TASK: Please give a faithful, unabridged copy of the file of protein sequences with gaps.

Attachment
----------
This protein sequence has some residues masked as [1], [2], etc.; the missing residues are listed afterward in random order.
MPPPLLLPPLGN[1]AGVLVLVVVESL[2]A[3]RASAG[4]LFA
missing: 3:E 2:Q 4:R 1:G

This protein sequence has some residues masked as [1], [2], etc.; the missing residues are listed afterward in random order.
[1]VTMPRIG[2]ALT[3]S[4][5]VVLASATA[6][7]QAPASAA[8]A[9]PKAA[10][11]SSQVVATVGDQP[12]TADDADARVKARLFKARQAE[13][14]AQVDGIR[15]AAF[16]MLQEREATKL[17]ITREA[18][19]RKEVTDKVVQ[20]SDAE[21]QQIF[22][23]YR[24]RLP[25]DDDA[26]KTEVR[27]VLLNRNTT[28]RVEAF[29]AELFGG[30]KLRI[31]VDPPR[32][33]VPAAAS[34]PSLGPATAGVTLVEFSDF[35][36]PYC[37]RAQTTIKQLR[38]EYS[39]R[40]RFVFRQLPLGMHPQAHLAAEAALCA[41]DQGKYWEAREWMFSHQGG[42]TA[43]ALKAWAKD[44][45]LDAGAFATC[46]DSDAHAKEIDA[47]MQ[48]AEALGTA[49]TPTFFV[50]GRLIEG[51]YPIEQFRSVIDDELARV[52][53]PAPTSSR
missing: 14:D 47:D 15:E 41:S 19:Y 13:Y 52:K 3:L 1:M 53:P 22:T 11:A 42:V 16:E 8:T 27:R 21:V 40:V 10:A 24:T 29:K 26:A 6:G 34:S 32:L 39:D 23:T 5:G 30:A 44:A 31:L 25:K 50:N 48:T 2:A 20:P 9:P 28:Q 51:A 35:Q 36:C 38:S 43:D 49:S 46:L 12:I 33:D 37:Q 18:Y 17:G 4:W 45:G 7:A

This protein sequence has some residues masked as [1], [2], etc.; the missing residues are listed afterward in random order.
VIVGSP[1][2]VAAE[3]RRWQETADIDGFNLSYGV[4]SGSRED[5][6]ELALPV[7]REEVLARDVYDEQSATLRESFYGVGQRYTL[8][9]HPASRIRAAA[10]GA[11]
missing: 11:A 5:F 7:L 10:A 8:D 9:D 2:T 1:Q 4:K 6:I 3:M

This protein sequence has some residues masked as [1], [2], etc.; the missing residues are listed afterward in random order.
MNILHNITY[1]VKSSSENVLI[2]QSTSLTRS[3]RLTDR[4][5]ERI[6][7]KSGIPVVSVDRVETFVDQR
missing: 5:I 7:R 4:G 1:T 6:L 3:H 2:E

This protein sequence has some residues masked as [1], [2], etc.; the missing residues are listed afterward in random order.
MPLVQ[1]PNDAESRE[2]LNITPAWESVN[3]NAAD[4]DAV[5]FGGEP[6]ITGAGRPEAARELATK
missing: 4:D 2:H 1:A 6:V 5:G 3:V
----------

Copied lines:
This protein sequence has some residues masked as [1], [2], etc.; the missing residues are listed afterward in random order.
MPPPLLLPPLGN[1]AGVLVLVVVESL[2]A[3]RASAG[4]LFA
missing: 3:E 2:Q 4:R 1:G

This protein sequence has some residues masked as [1], [2], etc.; the missing residues are listed afterward in random order.
[1]VTMPRIG[2]ALT[3]S[4][5]VVLASATA[6][7]QAPASAA[8]A[9]PKAA[10][11]SSQVVATVGDQP[12]TADDADARVKARLFKARQAE[13][14]AQVDGIR[15]AAF[16]MLQEREATKL[17]ITREA[18][19]RKEVTDKVVQ[20]SDAE[21]QQIF[22][23]YR[24]RLP[25]DDDA[26]KTEVR[27]VLLNRNTT[28]RVEAF[29]AELFGG[30]KLRI[31]VDPPR[32][33]VPAAAS[34]PSLGPATAGVTLVEFSDF[35][36]PYC[37]RAQTTIKQLR[38]EYS[39]R[40]RFVFRQLPLGMHPQAHLAAEAALCA[41]DQGKYWEAREWMFSHQGG[42]TA[43]ALKAWAKD[44][45]LDAGAFATC[46]DSDAHAKEIDA[47]MQ[48]AEALGTA[49]TPTFFV[50]GRLIEG[51]YPIEQFRSVIDDELARV[52][53]PAPTSSR
missing: 14:D 47:D 15:E 41:S 19:Y 13:Y 52:K 3:L 1:M 53:P 22:T 11:A 42:V 16:E 8:T 27:R 21:V 40:V 10:A 24:T 29:K 26:A 6:G 34:S 32:L 39:D 23:T 5:G 30:A 44:A 31:L 25:K 50:N 48:T 2:A 20:P 9:P 28:Q 51:A 35:Q 36:C 38:S 43:D 49:S 46:L 12:I 33:D 37:Q 18:Y 17:G 4:W 45:G 7:A

This protein sequence has some residues masked as [1], [2], etc.; the missing residues are listed afterward in random order.
VIVGSP[1][2]VAAE[3]RRWQETADIDGFNLSYGV[4]SGSRED[5][6]ELALPV[7]REEVLARDVYDEQSATLRESFYGVGQRYTL[8][9]HPASRIRAAA[10]GA[11]
missing: 11:A 5:F 7:L 10:A 8:D 9:D 2:T 1:Q 4:K 6:I 3:M

This protein sequence has some residues masked as [1], [2], etc.; the missing residues are listed afterward in random order.
MNILHNITY[1]VKSSSENVLI[2]QSTSLTRS[3]RLTDR[4][5]ERI[6][7]KSGIPVVSVDRVETFVDQR
missing: 5:I 7:R 4:G 1:T 6:L 3:H 2:E

This protein sequence has some residues masked as [1], [2], etc.; the missing residues are listed afterward in random order.
MPLVQ[1]PNDAESRE[2]LNITPAWESVN[3]NAAD[4]DAV[5]FGGEP[6]ITGAGRPEAARELATK
missing: 4:D 2:H 1:A 6:V 5:G 3:V